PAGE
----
By choice, I am spending part of each day in the doghouse, and once a week, or so, I try to sleep there as well.
My doghouse is located deep in our woods, almost a half mile from our house. It is perched on a trail carved by deer and hangs over a spring fed creek.
Yesterday, as I sat on the wooden slatted bench under the covered porch, an elegant form circled twice over my head before landing in a branch about ten feet from me and at eye level. A great blue heron. I sat motionless for several minutes while it preened its feathers, then it majestically spread its wings and floated off down the stream.
The doghouse is a technology-free zone. It was built without electricity and that is how it stands. Inside, there is a sleeping loft, a small table and two chairs, and a small pot bellied stove. There are huge windows on three sides.
All day and night the creek gurgles loudly as the water rushes over the stones. In the day, a thousand birds chirp. In the evening, a thousand frogs croak. At night, I snore.
On Being in the Doghouse
On ending things ...
Life itself. A flower. A moment. A heartbeat. They all have an end.
This weekend ends the run of my three month association with a fine, fine crew of artists who collaborated on Death of a Salesman. And I admit no small element of distress. When one is embraced in a luxurious blanket of creativity by a cadre of artists who are universally generous and talented and kind, well, it's just not the sort of thing you want to end.
There's only one thing to do. Well - two things, actually. First, enjoy the hell out of this last weekend. Second, hope that around some unforeseen corner there might lie another opportunity as rich and fulfilling as this one has been.
Thanks Matt, Chris, Ned, Paula, Jaimie, Jordan, Chris, Joshua, Joe, Jo, Katie.
On contemplating suicide
Spoiler alert: I am not going to kill myself.
But as Willy Loman in Death of a Salesman, every night I have to crawl into that dark hole. I have to take the time before the lights dim, to commit to the idea that I, Willy Loman, am going to kill myself.
I've always intellectually understood suicide. I've experienced it as a family member and friend of others who have committed suicide. But it's never been part of my DNA. I'm in favor of assisted suicide for the terminally ill (that makes sense to me, (rather than a prolonged and pointless suffering). But personally - I really, really like breathing and all that comes with it. The laughter, the tears, the pain, the pleasure.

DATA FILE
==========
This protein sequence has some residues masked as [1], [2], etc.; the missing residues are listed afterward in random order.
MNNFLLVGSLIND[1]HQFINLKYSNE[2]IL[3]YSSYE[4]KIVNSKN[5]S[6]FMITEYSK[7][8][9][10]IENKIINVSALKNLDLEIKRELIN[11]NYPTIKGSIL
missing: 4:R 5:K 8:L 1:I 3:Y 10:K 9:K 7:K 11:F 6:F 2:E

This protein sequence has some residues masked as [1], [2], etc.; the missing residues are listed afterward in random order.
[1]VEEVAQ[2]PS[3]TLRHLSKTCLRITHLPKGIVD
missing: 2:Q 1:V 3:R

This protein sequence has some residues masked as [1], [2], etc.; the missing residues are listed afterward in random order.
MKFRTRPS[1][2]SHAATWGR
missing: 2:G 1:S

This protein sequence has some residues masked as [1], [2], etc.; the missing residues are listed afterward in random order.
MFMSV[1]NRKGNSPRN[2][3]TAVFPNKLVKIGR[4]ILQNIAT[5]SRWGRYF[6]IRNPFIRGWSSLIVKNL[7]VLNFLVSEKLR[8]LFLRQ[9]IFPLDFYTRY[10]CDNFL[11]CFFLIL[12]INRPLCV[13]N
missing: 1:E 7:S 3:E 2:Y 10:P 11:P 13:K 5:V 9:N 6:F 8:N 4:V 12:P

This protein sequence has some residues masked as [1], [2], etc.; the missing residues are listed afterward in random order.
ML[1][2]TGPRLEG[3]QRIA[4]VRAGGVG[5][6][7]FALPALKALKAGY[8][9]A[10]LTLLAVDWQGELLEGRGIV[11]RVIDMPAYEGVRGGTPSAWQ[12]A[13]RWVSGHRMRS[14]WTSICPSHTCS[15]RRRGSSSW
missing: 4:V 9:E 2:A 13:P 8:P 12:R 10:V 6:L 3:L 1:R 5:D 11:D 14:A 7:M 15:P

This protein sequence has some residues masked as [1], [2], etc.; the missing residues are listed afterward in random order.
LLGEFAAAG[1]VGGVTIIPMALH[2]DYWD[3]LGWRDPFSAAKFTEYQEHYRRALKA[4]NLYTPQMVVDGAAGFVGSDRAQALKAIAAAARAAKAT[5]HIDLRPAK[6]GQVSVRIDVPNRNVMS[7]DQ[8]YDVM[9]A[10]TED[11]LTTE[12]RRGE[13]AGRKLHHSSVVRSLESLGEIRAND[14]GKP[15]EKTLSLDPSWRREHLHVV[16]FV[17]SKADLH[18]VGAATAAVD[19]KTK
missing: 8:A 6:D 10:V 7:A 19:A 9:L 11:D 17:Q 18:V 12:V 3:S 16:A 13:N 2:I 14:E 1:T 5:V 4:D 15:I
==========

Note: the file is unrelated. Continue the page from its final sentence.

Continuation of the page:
Death of a Salesman is a three hour play. I need at least two hours before the performance to prepare, and at least two hours after to decompress. That adds up to seven hours every performance night that I am wallowing in contemplation of my (Willy's) suicide.
Ultimately even Willy is only able to make the commitment by lying to himself - by convincing himself that his death will benefit his favored son. Every night, Willy walks resolutely off to his own demise, simultaneously pleased and disturbed, proud and afraid of the decision he has made.
From the first line of the first scene, Willy is considering his own death. That colors the delivery and shape of every word Willy speaks, every event and person he dredges up from his imagination and memory, every reaction he has to what happens around and to him.
I guess I'm not making this sound like a 'fun' performance to attend - and fun is not really what we are aiming at. And yet - there is an exhilaration that comes from exploring so intimately the darkest thoughts of this iconic American stage character. And my fellow actors are so good - they push and push and push back at me (at Willy). Every night they make me see a line, a word, a scene in a different light.
It's a hell of an experience.
Random thoughts about the news of the day, or walks in the woods